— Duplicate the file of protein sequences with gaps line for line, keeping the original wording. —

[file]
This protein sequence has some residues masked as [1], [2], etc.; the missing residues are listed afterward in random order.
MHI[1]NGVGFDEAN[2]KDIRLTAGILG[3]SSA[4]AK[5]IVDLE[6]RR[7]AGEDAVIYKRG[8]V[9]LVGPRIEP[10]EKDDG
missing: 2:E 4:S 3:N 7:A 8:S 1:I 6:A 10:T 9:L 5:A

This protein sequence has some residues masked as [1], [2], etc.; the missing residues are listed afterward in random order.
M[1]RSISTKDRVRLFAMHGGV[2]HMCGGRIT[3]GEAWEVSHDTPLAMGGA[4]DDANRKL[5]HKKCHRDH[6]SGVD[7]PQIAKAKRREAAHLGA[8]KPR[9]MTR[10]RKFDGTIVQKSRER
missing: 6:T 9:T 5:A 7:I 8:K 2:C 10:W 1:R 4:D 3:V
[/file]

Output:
This protein sequence has some residues masked as [1], [2], etc.; the missing residues are listed afterward in random order.
MHI[1]NGVGFDEAN[2]KDIRLTAGILG[3]SSA[4]AK[5]IVDLE[6]RR[7]AGEDAVIYKRG[8]V[9]LVGPRIEP[10]EKDDG
missing: 2:E 4:S 3:N 7:A 8:S 1:I 6:A 10:T 9:L 5:A

This protein sequence has some residues masked as [1], [2], etc.; the missing residues are listed afterward in random order.
M[1]RSISTKDRVRLFAMHGGV[2]HMCGGRIT[3]GEAWEVSHDTPLAMGGA[4]DDANRKL[5]HKKCHRDH[6]SGVD[7]PQIAKAKRREAAHLGA[8]KPR[9]MTR[10]RKFDGTIVQKSRER
missing: 6:T 9:T 5:A 7:I 8:K 2:C 10:W 1:R 4:D 3:V